2016 tenderloin winner sees the value of pork to Iowa
As a native Iowan, Nick Iaria knew the importance of pork to the state.
"Pork is an industry that helps drive Iowa. Pork is such a big commodity here in Iowa, that it really feeds a multitude of different families in many ways. Whether it’s the farmers selling it to us, the Iowans eating it, we export it. I think it’s a big deal," he said.
And within the last few weeks, after the Iowa Pork Producers Association (IPPA) named his restaurant as the winner of its "Best Breaded Tenderloin" contest, he’s learning what the contest and what pork means for his restaurant, Nick’s, too.
Since winning the IPPA’s tenderloin contest, he said sales have "exploded." The restaurant usually sells about 1,000 tenderloins per week. The last couple weeks, he said, sales have tripled. The day they were announced as the winner, 700 tenderloins were served. The next day, 800 tenderloins were sold.
"We’ve almost hit our weekly sales on a daily account right now; it’s been great," he said.
Tenderloins make up 80 percent of Nick’s food sales, not just during October Pork Month, but throughout the year.
Iaria’s restaurant, located at 1106 Army Post Road in Des Moines, was the first Des Moines-based restaurant to win the award for best breaded tenderloin since the IPPA started the contest 14 years ago. A total of 385 restaurants, cafes and other establishments received nominations in this year’s contest. The five restaurants with the most nominations from each of the eight IPPA districts were judged this summer.
Iaria, a former stock broker, said he got the call to say he made the top 5 in the contest, but he wasn’t even at the restaurant when the secret judging occurred, he later found out.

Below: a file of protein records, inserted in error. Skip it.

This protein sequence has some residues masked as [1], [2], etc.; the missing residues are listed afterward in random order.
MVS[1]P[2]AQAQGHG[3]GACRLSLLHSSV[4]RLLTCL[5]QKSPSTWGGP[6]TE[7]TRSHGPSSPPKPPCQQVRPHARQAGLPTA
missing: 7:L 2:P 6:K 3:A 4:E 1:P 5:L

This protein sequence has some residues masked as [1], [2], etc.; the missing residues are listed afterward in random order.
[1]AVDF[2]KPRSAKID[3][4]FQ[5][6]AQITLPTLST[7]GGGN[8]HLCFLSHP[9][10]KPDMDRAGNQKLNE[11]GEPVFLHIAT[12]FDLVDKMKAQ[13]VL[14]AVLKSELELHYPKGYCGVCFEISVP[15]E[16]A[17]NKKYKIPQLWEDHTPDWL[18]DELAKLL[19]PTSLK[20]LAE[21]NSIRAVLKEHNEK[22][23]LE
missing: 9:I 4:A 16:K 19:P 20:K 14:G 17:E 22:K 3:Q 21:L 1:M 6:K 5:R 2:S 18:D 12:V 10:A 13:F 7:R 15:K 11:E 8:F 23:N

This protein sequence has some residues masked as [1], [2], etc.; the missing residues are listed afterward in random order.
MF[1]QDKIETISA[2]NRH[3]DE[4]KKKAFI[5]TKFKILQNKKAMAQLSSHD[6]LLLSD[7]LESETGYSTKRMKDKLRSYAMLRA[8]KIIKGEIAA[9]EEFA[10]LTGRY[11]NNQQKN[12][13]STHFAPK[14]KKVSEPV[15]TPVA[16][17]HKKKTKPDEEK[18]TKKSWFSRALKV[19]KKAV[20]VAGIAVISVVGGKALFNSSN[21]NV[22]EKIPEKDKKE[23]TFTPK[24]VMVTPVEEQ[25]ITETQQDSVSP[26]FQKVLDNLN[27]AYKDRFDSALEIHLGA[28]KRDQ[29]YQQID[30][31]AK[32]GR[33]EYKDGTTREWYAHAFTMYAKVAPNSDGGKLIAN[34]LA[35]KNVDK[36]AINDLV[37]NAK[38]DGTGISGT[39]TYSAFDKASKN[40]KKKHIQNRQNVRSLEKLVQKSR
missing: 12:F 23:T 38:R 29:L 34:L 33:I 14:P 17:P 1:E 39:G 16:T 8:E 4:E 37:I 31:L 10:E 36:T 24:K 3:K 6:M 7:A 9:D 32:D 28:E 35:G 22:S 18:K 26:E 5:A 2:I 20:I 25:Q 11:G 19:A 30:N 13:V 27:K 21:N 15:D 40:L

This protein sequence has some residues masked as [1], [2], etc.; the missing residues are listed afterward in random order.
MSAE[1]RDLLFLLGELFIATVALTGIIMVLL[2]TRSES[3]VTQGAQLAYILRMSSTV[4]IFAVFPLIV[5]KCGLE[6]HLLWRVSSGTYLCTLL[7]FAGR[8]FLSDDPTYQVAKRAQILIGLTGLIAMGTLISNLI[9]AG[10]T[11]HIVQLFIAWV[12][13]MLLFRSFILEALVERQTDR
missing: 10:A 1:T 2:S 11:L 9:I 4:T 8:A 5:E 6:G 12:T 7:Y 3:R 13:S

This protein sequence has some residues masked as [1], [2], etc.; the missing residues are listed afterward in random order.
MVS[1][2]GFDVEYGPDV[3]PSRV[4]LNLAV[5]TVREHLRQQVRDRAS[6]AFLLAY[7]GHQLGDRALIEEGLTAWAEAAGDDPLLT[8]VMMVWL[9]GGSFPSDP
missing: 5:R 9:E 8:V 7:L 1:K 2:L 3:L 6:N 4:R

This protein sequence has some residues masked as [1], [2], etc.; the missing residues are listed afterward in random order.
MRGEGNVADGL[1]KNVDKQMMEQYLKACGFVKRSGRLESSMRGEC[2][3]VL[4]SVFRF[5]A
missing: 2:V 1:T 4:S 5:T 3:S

"What makes me feel really good is that I wasn’t even here on that day when they judged it. So I know that my cooks were doing what they were taught to do," he said.
Besides a secret batter, Iaria said the key to a perfect tenderloin is using fresh, never frozen, pork that is cut and tenderized each morning. When a customer orders a tenderloin at Nick’s, it’s seasoned, floured, battered and cooked fresh to order.
The restaurant serves a queen (6 to 7 ounces) and king size (12 to 13 ounces) version of its breaded tenderloin. It also serves an Italian tenderloin with homemade sauce and cheese, a bacon and Swiss tenderloin, a chili cheese tenderloin made with pork chili and a grilled tenderloin. Tenderloin strips are even available on Nick’s kids’ menu.
Along with more tenderloin sales, the award has opened up other opportunities, Iaria said. He’s going to be working with the Des Moines-based Iowa Wild hockey team, catering events for the team. He also hopes to be a part of the Iowa State Fair in the future.
In addition to the title and the accompanying plaque to hang in the restaurant, Iaria was also awarded $500.
Due to the sales associated with the contest, Iaria said nearly everyone at the restaurant has been working double shifts; he’s hoping to hire six people soon.
The 1901 Chop Haus in Traer had the runner-up tenderloin in this year’s contest and will receive $250 and a plaque.
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